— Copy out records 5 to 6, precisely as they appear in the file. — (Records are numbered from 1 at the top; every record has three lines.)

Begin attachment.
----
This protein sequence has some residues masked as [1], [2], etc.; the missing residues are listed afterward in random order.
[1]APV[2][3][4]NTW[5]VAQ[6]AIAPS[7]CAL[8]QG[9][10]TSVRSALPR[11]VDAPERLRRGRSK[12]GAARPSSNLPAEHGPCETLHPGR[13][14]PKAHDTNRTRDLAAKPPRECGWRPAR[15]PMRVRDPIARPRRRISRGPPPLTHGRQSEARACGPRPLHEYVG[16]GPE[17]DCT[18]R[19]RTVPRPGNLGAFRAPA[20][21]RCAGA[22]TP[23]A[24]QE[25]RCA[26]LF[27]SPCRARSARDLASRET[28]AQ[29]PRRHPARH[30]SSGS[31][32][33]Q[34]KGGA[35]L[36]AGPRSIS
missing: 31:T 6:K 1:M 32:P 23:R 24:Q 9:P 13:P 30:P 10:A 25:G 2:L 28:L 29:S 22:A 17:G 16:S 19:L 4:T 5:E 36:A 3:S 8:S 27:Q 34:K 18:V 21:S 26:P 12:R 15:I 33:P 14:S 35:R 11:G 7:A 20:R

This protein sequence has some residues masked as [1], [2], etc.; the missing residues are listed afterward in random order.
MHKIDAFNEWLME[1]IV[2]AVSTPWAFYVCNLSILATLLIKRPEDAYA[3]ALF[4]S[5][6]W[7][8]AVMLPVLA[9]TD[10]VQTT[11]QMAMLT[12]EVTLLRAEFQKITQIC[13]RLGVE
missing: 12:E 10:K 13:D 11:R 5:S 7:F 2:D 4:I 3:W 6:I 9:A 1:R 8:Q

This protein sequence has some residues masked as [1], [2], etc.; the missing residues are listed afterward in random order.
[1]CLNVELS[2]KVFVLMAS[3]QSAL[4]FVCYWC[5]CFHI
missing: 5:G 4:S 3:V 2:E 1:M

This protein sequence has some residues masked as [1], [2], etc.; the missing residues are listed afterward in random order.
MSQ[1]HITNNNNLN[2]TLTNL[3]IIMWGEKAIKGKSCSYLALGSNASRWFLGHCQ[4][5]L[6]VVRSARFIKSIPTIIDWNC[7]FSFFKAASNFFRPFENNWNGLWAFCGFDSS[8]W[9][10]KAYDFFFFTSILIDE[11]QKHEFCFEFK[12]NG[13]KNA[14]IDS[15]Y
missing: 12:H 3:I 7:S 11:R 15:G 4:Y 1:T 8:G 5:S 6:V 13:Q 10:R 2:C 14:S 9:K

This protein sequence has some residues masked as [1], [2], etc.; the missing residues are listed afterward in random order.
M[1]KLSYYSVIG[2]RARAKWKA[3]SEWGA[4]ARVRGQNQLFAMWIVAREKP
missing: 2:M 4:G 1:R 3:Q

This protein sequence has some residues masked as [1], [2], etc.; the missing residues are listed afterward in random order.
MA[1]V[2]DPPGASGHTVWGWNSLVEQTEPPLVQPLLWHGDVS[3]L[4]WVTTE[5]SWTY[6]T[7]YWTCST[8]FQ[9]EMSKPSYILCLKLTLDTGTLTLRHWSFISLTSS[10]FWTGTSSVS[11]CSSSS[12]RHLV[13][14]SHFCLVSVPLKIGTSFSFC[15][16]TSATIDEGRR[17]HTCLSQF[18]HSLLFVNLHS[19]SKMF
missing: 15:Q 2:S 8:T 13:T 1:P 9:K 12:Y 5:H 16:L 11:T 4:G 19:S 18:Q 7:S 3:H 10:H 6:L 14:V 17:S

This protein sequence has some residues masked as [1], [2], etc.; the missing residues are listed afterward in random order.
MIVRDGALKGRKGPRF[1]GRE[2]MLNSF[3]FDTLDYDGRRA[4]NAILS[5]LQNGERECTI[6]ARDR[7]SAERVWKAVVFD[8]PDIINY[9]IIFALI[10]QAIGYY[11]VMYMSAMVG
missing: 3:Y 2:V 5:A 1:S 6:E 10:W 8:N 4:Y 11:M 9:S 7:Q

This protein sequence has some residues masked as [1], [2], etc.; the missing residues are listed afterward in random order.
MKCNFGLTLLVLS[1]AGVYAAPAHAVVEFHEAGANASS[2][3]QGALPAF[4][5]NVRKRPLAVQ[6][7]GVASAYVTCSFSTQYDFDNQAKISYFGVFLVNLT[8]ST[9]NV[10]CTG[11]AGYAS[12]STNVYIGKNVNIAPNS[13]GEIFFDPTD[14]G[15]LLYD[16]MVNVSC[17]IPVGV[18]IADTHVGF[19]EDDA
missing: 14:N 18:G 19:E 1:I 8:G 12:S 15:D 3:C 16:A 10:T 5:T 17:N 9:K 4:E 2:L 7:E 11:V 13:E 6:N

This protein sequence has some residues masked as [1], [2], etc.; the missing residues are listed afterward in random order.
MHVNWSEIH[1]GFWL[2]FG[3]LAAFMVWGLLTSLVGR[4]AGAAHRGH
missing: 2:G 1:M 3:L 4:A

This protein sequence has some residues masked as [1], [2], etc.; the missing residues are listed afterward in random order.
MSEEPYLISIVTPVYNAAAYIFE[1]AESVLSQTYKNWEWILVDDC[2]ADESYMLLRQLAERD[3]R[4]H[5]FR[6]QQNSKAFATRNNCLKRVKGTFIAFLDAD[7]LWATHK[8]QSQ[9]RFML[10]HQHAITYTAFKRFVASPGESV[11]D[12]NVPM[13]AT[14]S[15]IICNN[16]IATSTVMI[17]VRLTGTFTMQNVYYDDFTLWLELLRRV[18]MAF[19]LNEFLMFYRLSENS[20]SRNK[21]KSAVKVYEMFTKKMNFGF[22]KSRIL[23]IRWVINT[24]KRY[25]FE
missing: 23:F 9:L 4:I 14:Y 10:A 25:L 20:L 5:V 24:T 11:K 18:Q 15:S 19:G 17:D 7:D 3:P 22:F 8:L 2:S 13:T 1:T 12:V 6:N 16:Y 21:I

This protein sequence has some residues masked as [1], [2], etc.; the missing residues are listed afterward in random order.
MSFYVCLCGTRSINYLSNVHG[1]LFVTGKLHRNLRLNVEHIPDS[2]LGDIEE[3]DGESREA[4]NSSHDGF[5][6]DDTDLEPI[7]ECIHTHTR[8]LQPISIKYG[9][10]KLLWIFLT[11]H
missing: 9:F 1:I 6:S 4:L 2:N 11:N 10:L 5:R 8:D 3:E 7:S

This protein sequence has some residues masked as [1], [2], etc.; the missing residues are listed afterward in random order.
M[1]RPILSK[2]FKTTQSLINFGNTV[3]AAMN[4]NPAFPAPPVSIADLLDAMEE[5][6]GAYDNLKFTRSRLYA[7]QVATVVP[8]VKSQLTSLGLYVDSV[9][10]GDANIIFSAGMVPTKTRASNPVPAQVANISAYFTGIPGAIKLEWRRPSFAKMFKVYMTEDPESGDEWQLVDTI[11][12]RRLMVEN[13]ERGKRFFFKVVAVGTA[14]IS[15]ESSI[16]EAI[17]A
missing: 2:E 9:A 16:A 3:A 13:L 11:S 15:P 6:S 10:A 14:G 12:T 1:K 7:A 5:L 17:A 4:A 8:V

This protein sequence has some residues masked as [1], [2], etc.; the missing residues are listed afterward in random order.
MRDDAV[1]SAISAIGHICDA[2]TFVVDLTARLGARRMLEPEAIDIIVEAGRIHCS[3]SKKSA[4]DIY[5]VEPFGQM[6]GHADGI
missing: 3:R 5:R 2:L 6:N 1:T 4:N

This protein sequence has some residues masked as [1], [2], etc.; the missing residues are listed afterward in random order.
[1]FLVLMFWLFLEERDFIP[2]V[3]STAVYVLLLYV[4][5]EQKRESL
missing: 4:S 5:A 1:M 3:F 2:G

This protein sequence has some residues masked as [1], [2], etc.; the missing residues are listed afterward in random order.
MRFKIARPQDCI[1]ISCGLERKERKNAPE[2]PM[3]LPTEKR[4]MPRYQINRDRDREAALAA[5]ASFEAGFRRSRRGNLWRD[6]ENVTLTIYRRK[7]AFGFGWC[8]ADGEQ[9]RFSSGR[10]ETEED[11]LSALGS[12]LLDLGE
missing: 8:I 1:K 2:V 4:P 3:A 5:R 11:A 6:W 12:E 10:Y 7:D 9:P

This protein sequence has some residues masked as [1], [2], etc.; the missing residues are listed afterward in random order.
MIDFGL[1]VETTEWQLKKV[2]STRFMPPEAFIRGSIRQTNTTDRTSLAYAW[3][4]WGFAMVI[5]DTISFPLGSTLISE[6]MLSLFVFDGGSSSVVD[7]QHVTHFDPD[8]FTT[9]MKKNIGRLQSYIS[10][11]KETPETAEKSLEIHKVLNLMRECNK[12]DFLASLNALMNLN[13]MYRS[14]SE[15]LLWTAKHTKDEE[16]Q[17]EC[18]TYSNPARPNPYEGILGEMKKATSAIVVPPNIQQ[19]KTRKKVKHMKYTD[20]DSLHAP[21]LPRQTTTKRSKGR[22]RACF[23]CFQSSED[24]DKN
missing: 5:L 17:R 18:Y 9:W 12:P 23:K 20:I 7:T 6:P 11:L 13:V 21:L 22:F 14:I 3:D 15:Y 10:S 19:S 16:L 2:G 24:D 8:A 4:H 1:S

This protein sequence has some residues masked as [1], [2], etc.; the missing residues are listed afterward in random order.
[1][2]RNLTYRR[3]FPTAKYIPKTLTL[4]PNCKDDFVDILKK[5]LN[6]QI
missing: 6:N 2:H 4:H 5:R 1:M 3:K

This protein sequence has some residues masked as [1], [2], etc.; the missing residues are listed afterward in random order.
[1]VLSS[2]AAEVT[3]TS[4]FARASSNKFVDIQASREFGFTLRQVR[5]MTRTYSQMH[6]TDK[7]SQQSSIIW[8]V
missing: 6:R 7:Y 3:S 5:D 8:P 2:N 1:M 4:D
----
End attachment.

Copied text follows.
This protein sequence has some residues masked as [1], [2], etc.; the missing residues are listed afterward in random order.
M[1]KLSYYSVIG[2]RARAKWKA[3]SEWGA[4]ARVRGQNQLFAMWIVAREKP
missing: 2:M 4:G 1:R 3:Q

This protein sequence has some residues masked as [1], [2], etc.; the missing residues are listed afterward in random order.
MA[1]V[2]DPPGASGHTVWGWNSLVEQTEPPLVQPLLWHGDVS[3]L[4]WVTTE[5]SWTY[6]T[7]YWTCST[8]FQ[9]EMSKPSYILCLKLTLDTGTLTLRHWSFISLTSS[10]FWTGTSSVS[11]CSSSS[12]RHLV[13][14]SHFCLVSVPLKIGTSFSFC[15][16]TSATIDEGRR[17]HTCLSQF[18]HSLLFVNLHS[19]SKMF
missing: 15:Q 2:S 8:T 13:T 1:P 9:K 12:Y 5:H 16:L 11:T 4:G 19:S 18:Q 7:S 3:H 10:H 6:L 14:V 17:S